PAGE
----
We've all seen the cartoons where an elephant shrieks and jumps on a stool when it sees a mouse. (Short pause for Google search of "are elephants afraid of mice?" and the answer seems to be no - but they are frightened by sudden, unexpected movements ... like a mouse running by.) But is there anything that does frighten elephants which could be used by African villagers trying to prevent elephants from munching through their crops. The answer on this one is yes. Bees. Oxford University researchers have shown that 94% of elephants exposed to recordings of angry bees move off, often at a run, as opposed to 20% of elephants who are played "white noise". Of course, this may not be as helpful as it seems. Your average African villager is not going to be able to afford the gear to be able to broadcast bee sounds, and even if they did, elephants are smart* and would soon work out that no real bees were involved. Option B is to have real bees, but this needs careful thought as African bees are apparently very aggressive, and cause painful stings which contain a pheromone that acts like a beacon/invitation for other bees.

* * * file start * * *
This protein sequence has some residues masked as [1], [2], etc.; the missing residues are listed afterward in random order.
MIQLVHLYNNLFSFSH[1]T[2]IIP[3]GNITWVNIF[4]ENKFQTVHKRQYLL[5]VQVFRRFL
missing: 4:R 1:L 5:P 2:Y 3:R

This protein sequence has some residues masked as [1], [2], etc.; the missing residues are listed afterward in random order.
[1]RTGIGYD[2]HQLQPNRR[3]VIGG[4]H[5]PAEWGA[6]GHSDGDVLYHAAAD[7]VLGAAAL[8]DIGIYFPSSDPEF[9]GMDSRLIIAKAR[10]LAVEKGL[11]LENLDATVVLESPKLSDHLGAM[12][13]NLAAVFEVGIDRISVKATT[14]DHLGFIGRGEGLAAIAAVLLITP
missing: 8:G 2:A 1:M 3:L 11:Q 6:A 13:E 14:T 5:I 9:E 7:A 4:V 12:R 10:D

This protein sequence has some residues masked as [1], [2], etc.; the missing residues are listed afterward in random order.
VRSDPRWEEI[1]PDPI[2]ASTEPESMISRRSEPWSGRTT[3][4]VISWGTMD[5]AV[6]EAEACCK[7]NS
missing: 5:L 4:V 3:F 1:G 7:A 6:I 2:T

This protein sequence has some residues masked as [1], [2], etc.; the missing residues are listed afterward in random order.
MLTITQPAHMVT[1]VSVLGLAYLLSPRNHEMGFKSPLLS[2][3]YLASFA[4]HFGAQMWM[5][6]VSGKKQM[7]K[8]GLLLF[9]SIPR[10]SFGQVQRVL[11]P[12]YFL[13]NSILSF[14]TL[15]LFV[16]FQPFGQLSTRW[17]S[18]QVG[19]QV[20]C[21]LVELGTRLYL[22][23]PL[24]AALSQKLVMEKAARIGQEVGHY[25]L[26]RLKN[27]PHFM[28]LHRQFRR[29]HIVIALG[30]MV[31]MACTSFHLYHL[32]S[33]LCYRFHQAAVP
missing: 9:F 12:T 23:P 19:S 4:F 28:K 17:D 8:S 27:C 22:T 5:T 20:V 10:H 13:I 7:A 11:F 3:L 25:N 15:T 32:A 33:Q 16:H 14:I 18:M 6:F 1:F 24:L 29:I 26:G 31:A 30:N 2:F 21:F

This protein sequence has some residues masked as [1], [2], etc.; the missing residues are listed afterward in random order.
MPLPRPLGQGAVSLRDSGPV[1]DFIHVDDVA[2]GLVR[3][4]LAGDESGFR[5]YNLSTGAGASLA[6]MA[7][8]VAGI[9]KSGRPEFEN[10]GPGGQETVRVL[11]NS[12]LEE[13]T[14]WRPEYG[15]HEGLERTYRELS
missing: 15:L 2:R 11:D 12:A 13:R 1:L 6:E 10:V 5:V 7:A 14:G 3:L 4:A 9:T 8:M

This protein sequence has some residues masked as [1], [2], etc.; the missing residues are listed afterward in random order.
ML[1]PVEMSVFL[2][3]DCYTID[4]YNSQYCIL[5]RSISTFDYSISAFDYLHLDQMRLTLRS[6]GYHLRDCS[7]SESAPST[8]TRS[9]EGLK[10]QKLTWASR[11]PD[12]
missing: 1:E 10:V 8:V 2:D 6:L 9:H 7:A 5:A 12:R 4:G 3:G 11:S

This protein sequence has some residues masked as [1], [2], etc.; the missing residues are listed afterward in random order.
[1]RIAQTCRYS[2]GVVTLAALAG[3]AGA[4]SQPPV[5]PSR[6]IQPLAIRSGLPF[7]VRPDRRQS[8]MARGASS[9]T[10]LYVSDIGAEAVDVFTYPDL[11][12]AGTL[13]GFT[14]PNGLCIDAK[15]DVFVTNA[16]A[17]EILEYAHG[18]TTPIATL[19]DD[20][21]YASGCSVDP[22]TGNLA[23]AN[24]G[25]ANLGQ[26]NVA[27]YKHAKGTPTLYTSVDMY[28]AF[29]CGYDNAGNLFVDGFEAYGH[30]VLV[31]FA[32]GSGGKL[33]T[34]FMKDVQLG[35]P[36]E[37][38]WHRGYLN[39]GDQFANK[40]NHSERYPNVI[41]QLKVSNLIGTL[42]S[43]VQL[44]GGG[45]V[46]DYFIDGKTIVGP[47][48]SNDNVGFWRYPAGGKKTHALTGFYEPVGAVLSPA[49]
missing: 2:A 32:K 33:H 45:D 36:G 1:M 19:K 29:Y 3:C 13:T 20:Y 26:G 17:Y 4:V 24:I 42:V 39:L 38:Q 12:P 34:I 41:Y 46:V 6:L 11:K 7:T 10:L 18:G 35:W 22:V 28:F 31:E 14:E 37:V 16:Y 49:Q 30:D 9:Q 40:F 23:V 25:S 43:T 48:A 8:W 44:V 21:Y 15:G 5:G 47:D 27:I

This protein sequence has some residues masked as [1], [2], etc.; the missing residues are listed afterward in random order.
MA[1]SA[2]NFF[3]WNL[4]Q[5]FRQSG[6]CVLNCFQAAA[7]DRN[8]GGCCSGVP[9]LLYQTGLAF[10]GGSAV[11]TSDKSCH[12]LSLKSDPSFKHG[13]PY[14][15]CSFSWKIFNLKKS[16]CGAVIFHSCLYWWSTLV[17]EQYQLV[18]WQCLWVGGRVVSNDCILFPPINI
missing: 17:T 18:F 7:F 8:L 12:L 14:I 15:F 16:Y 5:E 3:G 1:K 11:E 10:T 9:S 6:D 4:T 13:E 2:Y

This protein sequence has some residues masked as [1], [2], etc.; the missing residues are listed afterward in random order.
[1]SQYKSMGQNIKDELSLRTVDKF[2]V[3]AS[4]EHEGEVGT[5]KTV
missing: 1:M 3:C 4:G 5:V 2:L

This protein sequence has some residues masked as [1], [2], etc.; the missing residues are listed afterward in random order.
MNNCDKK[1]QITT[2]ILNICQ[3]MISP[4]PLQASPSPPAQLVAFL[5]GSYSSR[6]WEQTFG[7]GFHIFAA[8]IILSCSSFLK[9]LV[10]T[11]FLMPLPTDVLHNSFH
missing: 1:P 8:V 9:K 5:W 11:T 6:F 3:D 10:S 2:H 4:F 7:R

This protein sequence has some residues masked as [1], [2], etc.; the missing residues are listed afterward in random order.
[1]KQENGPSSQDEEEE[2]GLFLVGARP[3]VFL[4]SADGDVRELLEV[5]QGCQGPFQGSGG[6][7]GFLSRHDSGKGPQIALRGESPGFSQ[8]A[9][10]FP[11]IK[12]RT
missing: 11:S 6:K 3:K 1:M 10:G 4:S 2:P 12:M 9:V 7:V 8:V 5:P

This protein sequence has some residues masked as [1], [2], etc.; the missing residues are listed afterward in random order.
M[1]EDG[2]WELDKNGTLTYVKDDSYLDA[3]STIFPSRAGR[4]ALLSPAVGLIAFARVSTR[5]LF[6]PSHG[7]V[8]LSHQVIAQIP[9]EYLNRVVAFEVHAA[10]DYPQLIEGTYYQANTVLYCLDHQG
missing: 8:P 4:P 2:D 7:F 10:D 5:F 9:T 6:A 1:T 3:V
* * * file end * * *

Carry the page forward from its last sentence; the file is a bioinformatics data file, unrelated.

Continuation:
* Elephants are apparently smart enough to be able to tell if a human is friend or foe by their scent and the colour of their clothing! They stay away from clothing worn by the Maasi who are known to demonstrate their virility by spearing elephants according to research by St Andrews University - but don't seem to mind clothing worn by Kamba folk who concentrate on agricultural, rather than elephant, pursuits.
Does anyone else think it odd that these two pieces of research into elephants have been conducted by universities in the UK where, to the best of knowledge, elephants are not native.